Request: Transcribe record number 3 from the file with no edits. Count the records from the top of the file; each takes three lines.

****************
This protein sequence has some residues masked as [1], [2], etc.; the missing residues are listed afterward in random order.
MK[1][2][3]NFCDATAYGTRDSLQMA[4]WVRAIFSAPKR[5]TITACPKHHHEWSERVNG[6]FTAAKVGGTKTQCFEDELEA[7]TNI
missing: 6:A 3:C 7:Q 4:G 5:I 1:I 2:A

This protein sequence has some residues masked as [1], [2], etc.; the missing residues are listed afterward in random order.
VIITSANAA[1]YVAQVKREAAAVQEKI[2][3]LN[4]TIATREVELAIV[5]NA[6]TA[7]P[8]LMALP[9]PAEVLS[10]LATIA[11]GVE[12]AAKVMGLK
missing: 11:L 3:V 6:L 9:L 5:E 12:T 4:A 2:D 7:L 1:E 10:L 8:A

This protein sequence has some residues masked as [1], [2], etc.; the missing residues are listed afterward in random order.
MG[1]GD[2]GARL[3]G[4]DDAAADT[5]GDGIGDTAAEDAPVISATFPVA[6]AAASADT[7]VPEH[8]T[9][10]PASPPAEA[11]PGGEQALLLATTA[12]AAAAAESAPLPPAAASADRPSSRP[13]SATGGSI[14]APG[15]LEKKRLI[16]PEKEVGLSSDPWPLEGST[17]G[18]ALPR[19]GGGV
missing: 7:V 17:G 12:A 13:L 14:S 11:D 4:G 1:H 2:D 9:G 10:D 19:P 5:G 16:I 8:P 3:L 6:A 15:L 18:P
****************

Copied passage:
This protein sequence has some residues masked as [1], [2], etc.; the missing residues are listed afterward in random order.
MG[1]GD[2]GARL[3]G[4]DDAAADT[5]GDGIGDTAAEDAPVISATFPVA[6]AAASADT[7]VPEH[8]T[9][10]PASPPAEA[11]PGGEQALLLATTA[12]AAAAAESAPLPPAAASADRPSSRP[13]SATGGSI[14]APG[15]LEKKRLI[16]PEKEVGLSSDPWPLEGST[17]G[18]ALPR[19]GGGV
missing: 7:V 17:G 12:A 13:L 14:S 11:D 4:G 1:H 2:D 9:G 10:D 19:P 5:G 16:I 8:P 3:L 6:A 15:L 18:P